After discussion of knowledge and eloquence, St. Augustine almost seems to backtrack and argue for a more “restrained style” of teaching and instruction (Augustine 125). This style, Augustine argues, is better suited for teaching and instruction (Augustine 125). While I see little basis in Scripture for the need for eloquence, the need for effective teaching seems more Scripturally sound. Looking at the teaching and instruction of the apostles throughout the New Testament, all seem to effectively showcase Christian doctrine to other believers. It just seems to me that this same level of eloquence is not needed when sharing the gospel to nonbelievers. Repeatedly, we see the untrained disciples of Jesus sharing the gospel with fervor and passion, and little learned knowledge or eloquence.

To conclude, it seems to me that much of Augustine’s argumentation relies on a faulty view of Scripture and over-emphasizes instruction and eloquence. I appreciate St. Augustine’s arguments for fluency of communication, and I really wish that I could find justification for Augustine’s arguments in Scripture, but the arguments seem largely unfounded.

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The Problem of Evil

November 8, 2021 by Essay Writer

One question preoccupied Augustine from the time he was a student in Carthage: why does evil exist in the world? He returned to this question again and again in his philosophy, a line of inquiry motivated by personal experience. Augustine lived in an era when the pillar of strength and stability, the Roman Empire, was being shattered, and his own life, too, was filled with turmoil and loss. First he lost his mistress, then his mother, and finally his son. To believe in God, he had to find an answer to why, if God is all-powerful and also purely good, he still allows suffering to exist.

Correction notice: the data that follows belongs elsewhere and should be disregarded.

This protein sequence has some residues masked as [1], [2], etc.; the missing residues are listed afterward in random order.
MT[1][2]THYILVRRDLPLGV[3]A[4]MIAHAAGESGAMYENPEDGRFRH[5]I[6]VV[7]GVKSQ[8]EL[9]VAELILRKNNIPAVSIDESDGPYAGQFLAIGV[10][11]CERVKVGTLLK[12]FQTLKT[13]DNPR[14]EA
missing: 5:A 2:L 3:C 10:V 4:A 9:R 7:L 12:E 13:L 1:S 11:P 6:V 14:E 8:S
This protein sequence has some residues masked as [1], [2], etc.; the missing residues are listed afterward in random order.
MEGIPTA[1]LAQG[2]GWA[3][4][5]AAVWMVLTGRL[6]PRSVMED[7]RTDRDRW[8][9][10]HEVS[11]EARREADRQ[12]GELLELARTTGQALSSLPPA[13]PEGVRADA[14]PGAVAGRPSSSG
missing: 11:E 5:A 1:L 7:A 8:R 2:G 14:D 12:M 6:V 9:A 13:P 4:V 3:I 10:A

Augustine’s answers to this question would forever change Western thought. First, he states that evil exists because we have free will. God enables humans to freely choose their actions and deeds, and evil inevitably results from these choices. Even natural evils, such as disease, are indirectly related to human action, since they become evil only when in contact with people. According to this theory, a disease spreads only because men and women put themselves in harm’s way. Augustine gave a more theological explanation later in his life: we cannot understand the mind of God, and what appears evil to us may not be evil at all. In other words, we cannot judge God’s judgment. The roots of both of these answers stemmed from two philosophies, Manicheanism and Neoplatonism, which shaped Augustine’s ideas.